Men. You've encountered them before - the most foolhardy, annoying, courageous and dangerous creatures on the planet. Share the madness and laughs as you follow their bizarre testosterone driven adventures.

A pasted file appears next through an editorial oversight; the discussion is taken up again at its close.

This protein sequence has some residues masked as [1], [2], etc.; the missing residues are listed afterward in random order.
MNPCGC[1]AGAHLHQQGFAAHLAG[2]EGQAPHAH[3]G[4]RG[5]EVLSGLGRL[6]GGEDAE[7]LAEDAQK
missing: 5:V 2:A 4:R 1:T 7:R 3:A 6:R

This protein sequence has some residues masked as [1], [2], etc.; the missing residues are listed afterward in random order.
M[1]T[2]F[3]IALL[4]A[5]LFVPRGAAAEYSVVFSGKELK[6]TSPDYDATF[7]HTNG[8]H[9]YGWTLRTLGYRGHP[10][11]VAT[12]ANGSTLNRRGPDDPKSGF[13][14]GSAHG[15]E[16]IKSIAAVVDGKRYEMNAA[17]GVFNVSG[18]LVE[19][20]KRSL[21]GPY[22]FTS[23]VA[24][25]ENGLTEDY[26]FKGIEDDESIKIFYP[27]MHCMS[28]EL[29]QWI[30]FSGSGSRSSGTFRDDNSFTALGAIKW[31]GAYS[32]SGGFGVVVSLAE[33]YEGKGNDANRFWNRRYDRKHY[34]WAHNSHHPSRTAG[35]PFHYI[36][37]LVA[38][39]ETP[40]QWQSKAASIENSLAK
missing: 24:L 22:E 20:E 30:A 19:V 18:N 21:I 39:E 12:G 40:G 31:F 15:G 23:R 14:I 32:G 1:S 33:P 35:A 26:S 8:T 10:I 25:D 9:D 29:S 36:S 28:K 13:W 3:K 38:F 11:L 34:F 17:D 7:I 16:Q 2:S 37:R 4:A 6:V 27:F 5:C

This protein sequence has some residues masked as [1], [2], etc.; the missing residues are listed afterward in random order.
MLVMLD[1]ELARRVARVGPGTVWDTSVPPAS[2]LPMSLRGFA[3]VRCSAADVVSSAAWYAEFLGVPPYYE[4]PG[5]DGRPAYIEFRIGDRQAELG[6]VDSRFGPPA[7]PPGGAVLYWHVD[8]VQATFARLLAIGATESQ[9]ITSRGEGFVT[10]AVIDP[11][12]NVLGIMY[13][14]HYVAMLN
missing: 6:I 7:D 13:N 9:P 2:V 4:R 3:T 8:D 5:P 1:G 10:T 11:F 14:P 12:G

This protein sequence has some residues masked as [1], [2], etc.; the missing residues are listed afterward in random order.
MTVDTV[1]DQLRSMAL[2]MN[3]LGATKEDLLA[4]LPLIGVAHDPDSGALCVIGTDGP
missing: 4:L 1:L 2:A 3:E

A disparate collection of articles that circle around the nebulous but recognizable notion of manly episodes, where the best material is so fine it casts a radiant shine over the entire lot. Sports, adventure, raw experience, and a couple of profiles make up these 29 uneven pieces from the likes of Tim Cahill, Jon Krakauer, and Frank McCourt. The worst is typified by, surprisingly, Sebastian Junger, who contributes ill-considered and witless thoughts on risk. Everything is "jacked" or "cranked" to the point where readers will feel they are in a tire repair shop, and he ends preposterously with "that is the reason to take risks, because otherwise, you don't truly understand what you have to lose." At the other end are essays like the one from Charles Bowden, when his newspaper beat entered the dark side: "For the next three years I lived in a world where the desires of people, almost always men, to touch and to have their way with others makes them criminals." Or Craig Vetter's account of radical caving, climbing a few thousand feet into the earth and then diving into a flooded snakehole: "I decided I'd sooner light my hair and try to roast hot dogs over the flame." Two articles absolutely glow, and both come from Richard Sterling: one on an existential, transhistorical punch to his own cheekbone from a boxing master, another on the fine and mad sport of luring pickpockets into a trap. Sterling's writing is like spitfire, foursquare and jazzy with crackle, and his behavior is just scary enough to make you glad you're not approaching a touchy border crossing in his company. A busy, unruly crossroads of war and playing baseball and men who get silicon breast implants on a bet and a mass gay sexfest in a Florentine hostel and leaving your friend to die in a crevasse. Another strange and compelling day for man on planet Earth. (Kirkus Reviews)